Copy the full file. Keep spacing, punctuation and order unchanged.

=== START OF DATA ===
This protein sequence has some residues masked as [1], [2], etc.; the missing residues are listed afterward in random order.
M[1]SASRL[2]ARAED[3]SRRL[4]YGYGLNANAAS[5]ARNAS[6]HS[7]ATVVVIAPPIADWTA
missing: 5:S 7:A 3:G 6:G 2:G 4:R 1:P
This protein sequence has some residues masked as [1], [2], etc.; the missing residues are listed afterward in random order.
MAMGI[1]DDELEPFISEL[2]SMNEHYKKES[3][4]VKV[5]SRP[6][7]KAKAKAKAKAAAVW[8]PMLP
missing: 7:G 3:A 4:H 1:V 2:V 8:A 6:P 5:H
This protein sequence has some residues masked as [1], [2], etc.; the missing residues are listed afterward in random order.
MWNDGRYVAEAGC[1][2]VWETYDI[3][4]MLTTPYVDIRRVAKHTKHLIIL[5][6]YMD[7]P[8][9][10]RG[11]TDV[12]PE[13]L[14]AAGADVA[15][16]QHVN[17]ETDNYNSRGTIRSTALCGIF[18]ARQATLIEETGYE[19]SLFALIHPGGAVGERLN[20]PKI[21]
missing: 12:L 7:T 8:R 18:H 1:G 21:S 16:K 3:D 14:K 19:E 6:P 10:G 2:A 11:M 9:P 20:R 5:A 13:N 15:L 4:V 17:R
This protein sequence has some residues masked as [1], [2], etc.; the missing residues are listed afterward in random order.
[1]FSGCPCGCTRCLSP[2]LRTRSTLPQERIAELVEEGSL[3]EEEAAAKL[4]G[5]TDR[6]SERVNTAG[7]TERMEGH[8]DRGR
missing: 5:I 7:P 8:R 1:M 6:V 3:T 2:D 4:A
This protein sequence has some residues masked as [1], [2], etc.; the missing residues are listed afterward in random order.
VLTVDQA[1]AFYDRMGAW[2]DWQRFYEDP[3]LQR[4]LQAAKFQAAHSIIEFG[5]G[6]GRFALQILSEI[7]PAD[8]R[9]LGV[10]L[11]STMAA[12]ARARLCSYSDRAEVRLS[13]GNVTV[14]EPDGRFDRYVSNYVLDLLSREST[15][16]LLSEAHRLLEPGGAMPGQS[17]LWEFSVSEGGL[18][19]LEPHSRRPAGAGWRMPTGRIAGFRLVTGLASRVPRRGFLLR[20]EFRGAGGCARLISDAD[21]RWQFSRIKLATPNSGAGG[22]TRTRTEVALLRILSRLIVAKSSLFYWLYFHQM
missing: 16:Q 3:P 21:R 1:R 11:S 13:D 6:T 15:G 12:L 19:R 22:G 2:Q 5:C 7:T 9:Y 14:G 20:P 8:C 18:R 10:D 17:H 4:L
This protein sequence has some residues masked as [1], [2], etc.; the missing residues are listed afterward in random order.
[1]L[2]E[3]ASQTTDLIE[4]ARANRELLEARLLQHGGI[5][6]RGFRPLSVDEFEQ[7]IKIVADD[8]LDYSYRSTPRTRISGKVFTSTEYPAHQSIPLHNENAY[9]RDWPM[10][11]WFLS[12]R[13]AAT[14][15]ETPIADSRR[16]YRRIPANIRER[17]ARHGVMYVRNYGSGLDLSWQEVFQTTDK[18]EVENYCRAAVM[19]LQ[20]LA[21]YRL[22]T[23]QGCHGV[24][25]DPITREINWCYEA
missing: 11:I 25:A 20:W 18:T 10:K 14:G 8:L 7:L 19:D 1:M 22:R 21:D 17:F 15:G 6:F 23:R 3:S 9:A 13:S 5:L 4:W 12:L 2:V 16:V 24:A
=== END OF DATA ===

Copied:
This protein sequence has some residues masked as [1], [2], etc.; the missing residues are listed afterward in random order.
M[1]SASRL[2]ARAED[3]SRRL[4]YGYGLNANAAS[5]ARNAS[6]HS[7]ATVVVIAPPIADWTA
missing: 5:S 7:A 3:G 6:G 2:G 4:R 1:P
This protein sequence has some residues masked as [1], [2], etc.; the missing residues are listed afterward in random order.
MAMGI[1]DDELEPFISEL[2]SMNEHYKKES[3][4]VKV[5]SRP[6][7]KAKAKAKAKAAAVW[8]PMLP
missing: 7:G 3:A 4:H 1:V 2:V 8:A 6:P 5:H
This protein sequence has some residues masked as [1], [2], etc.; the missing residues are listed afterward in random order.
MWNDGRYVAEAGC[1][2]VWETYDI[3][4]MLTTPYVDIRRVAKHTKHLIIL[5][6]YMD[7]P[8][9][10]RG[11]TDV[12]PE[13]L[14]AAGADVA[15][16]QHVN[17]ETDNYNSRGTIRSTALCGIF[18]ARQATLIEETGYE[19]SLFALIHPGGAVGERLN[20]PKI[21]
missing: 12:L 7:T 8:R 18:H 1:G 21:S 16:K 3:D 14:K 19:E 6:P 10:G 2:A 11:M 9:P 20:R 5:A 13:N 15:L 4:V 17:R
This protein sequence has some residues masked as [1], [2], etc.; the missing residues are listed afterward in random order.
[1]FSGCPCGCTRCLSP[2]LRTRSTLPQERIAELVEEGSL[3]EEEAAAKL[4]G[5]TDR[6]SERVNTAG[7]TERMEGH[8]DRGR
missing: 5:I 7:P 8:R 1:M 6:V 3:T 2:D 4:A
This protein sequence has some residues masked as [1], [2], etc.; the missing residues are listed afterward in random order.
VLTVDQA[1]AFYDRMGAW[2]DWQRFYEDP[3]LQR[4]LQAAKFQAAHSIIEFG[5]G[6]GRFALQILSEI[7]PAD[8]R[9]LGV[10]L[11]STMAA[12]ARARLCSYSDRAEVRLS[13]GNVTV[14]EPDGRFDRYVSNYVLDLLSREST[15][16]LLSEAHRLLEPGGAMPGQS[17]LWEFSVSEGGL[18][19]LEPHSRRPAGAGWRMPTGRIAGFRLVTGLASRVPRRGFLLR[20]EFRGAGGCARLISDAD[21]RWQFSRIKLATPNSGAGG[22]TRTRTEVALLRILSRLIVAKSSLFYWLYFHQM
missing: 16:Q 3:P 21:R 1:R 11:S 13:D 6:T 15:G 12:L 19:R 22:G 2:Q 5:C 7:T 9:Y 14:G 20:P 8:C 18:R 10:D 17:H 4:L
This protein sequence has some residues masked as [1], [2], etc.; the missing residues are listed afterward in random order.
[1]L[2]E[3]ASQTTDLIE[4]ARANRELLEARLLQHGGI[5][6]RGFRPLSVDEFEQ[7]IKIVADD[8]LDYSYRSTPRTRISGKVFTSTEYPAHQSIPLHNENAY[9]RDWPM[10][11]WFLS[12]R[13]AAT[14][15]ETPIADSRR[16]YRRIPANIRER[17]ARHGVMYVRNYGSGLDLSWQEVFQTTDK[18]EVENYCRAAVM[19]LQ[20]LA[21]YRL[22]T[23]QGCHGV[24][25]DPITREINWCYEA
missing: 11:I 25:A 20:W 18:T 10:K 14:G 8:L 7:L 19:D 1:M 22:R 21:D 17:F 15:G 6:F 23:R 3:S 9:A 13:S 5:L 4:W 12:L 2:V 16:V 24:A